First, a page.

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What are the children's rights to our father's assets who recently passed away

Los Angeles, CA |

My father recently passed away and my sister and I are not on good terms with our stepmother. As his children, what are our rights? Do we have the right to receive his attorney's name, number, etc., along with a copy of the will? And does our stepmother have the right to deny us certain sentimental items of our father's, that we know he wanted us to have?

We're all in California.

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Attorney answers 3


I am an attorney practicing in Colorado and New York. I can give you some general advice on this topic, but you will need to confirm the information with a local attorney. First it is important to know if your father had any assets that were not owned joiontly with his wife. All joint assets would pass to her regardless of the Will. Assuming he had assets soley in his name, and assuming your father had a Will, the Will would need to be Probated to have the named Executor appointed and his assets distributed to the named distributees or beneficiaries. In order for the Will to be admitted to Probate a Petition would need to be filed in the Surrogate's Court in the County where your father lived at the time of his death, and the Petitioner would need to serve all his children with a copy of the Petition along with a copy of the Will. You would have the right to challange the Will or seek some further relief at that point. Sentimental items are usually something handled outside of the Court and resloved through the attorney for the Estate.

As a practical manner, you really should try to speak with your moth-in-law to see if there was a Will and/or if she will be bringing an Estate proceding to have it admitted to Probate. If all assets were jointly held she will likely not even do so.

I hope this answers your question, and puts you on the right track.


If your father left a will - a probate proceeding will need to be opened to transfer certain assets under the will. The will will then be filed with the court and will become public record. If your father died without a will (intestate), the same process will have to occur. Under intestate succession, you and your sister are heirs. If your father left a living trust, under California state law, you will also be informed when the administration of the trust is opened and you are entitled to a copy of the trust.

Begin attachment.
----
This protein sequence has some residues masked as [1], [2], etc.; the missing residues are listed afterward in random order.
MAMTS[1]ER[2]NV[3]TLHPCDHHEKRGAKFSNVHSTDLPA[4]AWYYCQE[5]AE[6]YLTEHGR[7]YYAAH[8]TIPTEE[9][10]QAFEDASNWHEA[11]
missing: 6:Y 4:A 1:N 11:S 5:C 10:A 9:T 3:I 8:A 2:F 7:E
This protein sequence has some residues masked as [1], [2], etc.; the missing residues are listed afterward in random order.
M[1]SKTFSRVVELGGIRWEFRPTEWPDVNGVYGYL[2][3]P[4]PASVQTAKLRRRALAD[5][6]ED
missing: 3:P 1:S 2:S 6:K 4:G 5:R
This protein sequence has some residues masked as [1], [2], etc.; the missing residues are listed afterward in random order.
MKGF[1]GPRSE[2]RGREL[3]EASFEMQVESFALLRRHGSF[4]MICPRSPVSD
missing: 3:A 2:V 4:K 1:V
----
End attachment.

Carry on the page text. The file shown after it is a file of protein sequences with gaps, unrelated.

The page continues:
If you're simply not getting answers from your stepmother, or if you are suspicious of her answers, you can take action in your own right. If your stepmother is not opening a probate case, then you can do it as prospective heirs. Then if there is a will, your stepmother will submit it to probate and you'll be entitled to a copy, and if there is no will then you may be entitled to a share of the estate under the intestacy laws. Good luck.

The information in and this communication are not intended to create an attorney-client relationship between you and me or my law firm. The information in this communication is intended for general informational purposes only and should be used only as a starting point for addressing your legal issues. It is not a substitute for an in-person or telephone consultation with an attorney licensed to practice in your jurisdiction about your specific legal issue, and you should not rely upon the information in this communication. You understand that this communication is not confidential and is not subject to attorney-client privilege.

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